Better Together: How Digital Connectivity and Regulation Reduce Trade Costs

In this paper we study the impact of digitalization on trade costs in 58 economies over the period 2014 - 2018. Improvements in digital connectivity can reduce trade costs through multiple channels, including better access to information, lower transaction costs, the reduced need for business travel, more efficient customs and logistics, and easier communication. However, these positive effects depend on effective regulation that ensures trust in digital markets and open access to digital infrastructure, services and data.

We assess the impact of digital connectivity, proxied by the number of active mobile broadband subscriptions per capita, on a broad measure of trade costs that captures all impediments that make international trade more difficult or costly than domestic trade. We estimate that a 10 percentage point higher digital connectivity is associated with around 2 per cent lower trade costs both in goods and services. Digital trade regulation that ensures cross-border connectivity and information flows amplifies the trade-cost-reducing effect of improved digital connectivity. This result is particularly strong in digitally deliverable services where the marginal effect of connectivity at the best regulation is 80 per cent larger than at the median regulation.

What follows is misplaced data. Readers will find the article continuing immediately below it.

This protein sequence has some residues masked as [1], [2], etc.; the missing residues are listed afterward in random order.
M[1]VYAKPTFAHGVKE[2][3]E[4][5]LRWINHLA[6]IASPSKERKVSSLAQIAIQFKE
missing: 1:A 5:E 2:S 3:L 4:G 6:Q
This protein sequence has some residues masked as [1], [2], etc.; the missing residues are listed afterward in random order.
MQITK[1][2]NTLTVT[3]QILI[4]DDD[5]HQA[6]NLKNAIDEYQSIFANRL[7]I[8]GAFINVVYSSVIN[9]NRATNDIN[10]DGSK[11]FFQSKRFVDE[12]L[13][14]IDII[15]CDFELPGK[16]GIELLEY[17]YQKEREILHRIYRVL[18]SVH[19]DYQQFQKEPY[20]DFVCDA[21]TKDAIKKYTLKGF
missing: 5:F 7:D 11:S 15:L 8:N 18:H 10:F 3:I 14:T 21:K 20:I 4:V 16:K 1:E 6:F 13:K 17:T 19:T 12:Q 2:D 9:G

Staff Working Paper: Research ERSD-2023-07

Authors: Chiara Bellucci, Stela Rubínová, Roberta Piermartini

Manuscript date: 14 November 2023

Key Words:

digital trade; trade costs; gravity model; digital regulation

JEL classification numbers:

F10, F14, F15

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This is a working paper, and hence it represents research in progress. The opinions expressed in this paper are those of its author. They are not intended to represent the positions or opinions of the WTO or its members and are without prejudice to members' rights and obligations under the WTO. Any errors are attributable to the author.

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